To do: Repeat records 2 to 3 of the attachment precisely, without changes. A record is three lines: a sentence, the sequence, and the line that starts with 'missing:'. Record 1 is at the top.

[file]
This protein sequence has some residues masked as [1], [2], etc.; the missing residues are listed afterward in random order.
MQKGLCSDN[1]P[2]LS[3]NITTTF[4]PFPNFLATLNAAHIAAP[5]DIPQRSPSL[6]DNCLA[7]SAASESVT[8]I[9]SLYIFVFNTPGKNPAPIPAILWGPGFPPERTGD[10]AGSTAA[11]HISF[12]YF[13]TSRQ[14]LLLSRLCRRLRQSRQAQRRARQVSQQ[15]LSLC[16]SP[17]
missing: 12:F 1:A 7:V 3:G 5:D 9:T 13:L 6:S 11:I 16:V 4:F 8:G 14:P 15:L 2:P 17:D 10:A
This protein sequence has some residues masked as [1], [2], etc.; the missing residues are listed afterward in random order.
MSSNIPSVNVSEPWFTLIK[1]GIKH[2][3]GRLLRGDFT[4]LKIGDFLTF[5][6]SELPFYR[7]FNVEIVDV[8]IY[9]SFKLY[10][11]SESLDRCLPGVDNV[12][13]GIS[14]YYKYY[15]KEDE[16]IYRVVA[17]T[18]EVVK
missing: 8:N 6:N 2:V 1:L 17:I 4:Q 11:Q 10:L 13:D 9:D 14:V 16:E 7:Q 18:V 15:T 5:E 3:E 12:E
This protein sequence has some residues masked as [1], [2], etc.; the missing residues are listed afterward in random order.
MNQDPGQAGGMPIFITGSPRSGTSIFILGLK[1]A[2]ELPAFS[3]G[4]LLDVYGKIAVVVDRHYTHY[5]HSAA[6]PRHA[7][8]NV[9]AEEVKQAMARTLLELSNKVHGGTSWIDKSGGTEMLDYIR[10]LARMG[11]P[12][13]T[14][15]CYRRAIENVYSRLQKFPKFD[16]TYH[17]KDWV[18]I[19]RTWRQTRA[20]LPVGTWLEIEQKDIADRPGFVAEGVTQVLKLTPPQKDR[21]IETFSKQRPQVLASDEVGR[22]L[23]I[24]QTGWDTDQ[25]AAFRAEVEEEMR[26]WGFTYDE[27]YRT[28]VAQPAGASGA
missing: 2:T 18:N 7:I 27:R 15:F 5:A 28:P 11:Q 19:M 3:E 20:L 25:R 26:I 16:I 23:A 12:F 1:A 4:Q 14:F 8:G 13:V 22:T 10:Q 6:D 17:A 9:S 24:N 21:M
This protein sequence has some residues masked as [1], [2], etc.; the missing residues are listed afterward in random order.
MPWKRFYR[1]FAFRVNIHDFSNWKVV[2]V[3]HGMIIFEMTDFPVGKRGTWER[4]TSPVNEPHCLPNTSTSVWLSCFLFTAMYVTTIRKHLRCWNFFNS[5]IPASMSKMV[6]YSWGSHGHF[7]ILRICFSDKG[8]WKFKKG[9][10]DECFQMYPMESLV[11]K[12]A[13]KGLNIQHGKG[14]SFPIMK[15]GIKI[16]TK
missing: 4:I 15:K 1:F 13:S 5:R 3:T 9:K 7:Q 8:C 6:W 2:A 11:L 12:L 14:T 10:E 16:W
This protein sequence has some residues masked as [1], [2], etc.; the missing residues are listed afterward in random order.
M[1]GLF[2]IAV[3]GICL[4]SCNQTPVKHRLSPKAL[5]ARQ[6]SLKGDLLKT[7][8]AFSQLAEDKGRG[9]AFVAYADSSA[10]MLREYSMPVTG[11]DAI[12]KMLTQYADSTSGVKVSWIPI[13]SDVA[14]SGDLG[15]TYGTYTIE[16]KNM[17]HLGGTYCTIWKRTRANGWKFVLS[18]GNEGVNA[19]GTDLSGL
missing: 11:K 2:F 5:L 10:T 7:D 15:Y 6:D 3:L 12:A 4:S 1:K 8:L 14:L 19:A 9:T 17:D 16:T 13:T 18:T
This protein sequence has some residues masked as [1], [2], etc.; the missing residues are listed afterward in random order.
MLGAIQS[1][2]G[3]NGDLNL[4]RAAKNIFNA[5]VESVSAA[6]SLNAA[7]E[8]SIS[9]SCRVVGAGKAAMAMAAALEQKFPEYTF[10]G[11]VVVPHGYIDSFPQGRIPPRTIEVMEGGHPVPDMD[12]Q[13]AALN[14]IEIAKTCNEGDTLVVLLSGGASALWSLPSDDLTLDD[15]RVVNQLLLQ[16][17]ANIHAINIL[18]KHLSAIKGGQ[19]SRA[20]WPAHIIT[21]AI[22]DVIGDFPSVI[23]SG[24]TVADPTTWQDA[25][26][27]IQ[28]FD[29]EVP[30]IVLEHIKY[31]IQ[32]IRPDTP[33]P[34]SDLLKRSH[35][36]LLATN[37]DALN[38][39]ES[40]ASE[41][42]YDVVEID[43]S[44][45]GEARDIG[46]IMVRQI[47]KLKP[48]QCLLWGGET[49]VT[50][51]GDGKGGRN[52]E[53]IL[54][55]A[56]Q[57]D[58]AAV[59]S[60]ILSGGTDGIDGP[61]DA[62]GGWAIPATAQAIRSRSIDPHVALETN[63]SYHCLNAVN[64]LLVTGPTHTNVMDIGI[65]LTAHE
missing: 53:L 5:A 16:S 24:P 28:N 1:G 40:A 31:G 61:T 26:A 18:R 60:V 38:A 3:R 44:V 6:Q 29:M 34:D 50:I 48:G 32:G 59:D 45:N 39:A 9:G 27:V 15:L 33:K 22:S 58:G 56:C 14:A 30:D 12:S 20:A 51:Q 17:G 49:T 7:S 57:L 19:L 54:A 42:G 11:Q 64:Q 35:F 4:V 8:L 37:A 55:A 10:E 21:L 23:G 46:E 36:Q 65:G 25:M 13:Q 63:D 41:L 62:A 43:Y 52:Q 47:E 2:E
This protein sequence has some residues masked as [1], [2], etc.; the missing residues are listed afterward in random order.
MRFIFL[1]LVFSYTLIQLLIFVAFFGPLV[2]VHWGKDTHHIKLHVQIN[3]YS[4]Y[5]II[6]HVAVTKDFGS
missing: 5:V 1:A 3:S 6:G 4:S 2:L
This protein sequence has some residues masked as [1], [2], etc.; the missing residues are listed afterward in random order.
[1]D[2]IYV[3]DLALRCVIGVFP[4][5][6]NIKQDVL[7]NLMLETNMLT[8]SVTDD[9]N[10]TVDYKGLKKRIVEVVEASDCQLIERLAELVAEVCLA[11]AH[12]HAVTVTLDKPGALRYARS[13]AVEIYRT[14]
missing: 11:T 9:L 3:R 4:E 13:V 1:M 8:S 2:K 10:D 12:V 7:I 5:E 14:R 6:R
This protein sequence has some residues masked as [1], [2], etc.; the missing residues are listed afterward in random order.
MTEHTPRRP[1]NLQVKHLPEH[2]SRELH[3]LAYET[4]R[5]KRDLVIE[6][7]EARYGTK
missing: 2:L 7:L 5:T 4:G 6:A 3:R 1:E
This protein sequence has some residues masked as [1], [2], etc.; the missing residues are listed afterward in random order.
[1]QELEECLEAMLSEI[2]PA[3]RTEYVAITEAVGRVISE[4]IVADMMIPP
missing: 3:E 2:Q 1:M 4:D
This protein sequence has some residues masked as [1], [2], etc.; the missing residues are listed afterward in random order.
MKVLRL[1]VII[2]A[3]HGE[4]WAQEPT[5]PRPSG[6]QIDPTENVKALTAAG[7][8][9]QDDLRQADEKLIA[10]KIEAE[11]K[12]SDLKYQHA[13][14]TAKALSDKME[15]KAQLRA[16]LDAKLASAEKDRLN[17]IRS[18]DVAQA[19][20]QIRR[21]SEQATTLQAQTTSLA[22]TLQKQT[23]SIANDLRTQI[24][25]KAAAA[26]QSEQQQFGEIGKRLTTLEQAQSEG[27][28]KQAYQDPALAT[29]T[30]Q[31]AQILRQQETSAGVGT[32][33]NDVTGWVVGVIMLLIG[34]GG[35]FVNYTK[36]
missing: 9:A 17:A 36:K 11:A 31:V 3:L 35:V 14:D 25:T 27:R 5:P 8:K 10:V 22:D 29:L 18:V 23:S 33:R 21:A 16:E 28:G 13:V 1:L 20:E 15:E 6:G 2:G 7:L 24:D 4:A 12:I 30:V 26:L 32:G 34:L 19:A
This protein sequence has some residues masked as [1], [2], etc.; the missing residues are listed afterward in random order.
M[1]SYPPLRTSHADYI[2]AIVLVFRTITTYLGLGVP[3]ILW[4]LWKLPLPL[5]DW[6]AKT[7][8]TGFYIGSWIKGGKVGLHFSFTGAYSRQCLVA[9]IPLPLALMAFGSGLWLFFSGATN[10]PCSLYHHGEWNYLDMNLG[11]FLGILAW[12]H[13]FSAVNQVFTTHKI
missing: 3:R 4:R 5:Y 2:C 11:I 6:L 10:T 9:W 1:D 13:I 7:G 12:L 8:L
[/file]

This protein sequence has some residues masked as [1], [2], etc.; the missing residues are listed afterward in random order.
MSSNIPSVNVSEPWFTLIK[1]GIKH[2][3]GRLLRGDFT[4]LKIGDFLTF[5][6]SELPFYR[7]FNVEIVDV[8]IY[9]SFKLY[10][11]SESLDRCLPGVDNV[12][13]GIS[14]YYKYY[15]KEDE[16]IYRVVA[17]T[18]EVVK
missing: 8:N 6:N 2:V 1:L 17:I 4:Q 11:Q 10:L 13:D 9:D 14:V 16:E 7:Q 18:V 15:T 5:E 3:E 12:E
This protein sequence has some residues masked as [1], [2], etc.; the missing residues are listed afterward in random order.
MNQDPGQAGGMPIFITGSPRSGTSIFILGLK[1]A[2]ELPAFS[3]G[4]LLDVYGKIAVVVDRHYTHY[5]HSAA[6]PRHA[7][8]NV[9]AEEVKQAMARTLLELSNKVHGGTSWIDKSGGTEMLDYIR[10]LARMG[11]P[12][13]T[14][15]CYRRAIENVYSRLQKFPKFD[16]TYH[17]KDWV[18]I[19]RTWRQTRA[20]LPVGTWLEIEQKDIADRPGFVAEGVTQVLKLTPPQKDR[21]IETFSKQRPQVLASDEVGR[22]L[23]I[24]QTGWDTDQ[25]AAFRAEVEEEMR[26]WGFTYDE[27]YRT[28]VAQPAGASGA
missing: 2:T 18:N 7:I 27:R 15:F 5:A 28:P 11:Q 19:M 3:E 20:L 25:R 26:I 16:I 23:A 12:F 1:A 4:Q 14:F 8:G 13:V 22:T 10:Q 6:D 17:A 9:S 24:N 21:M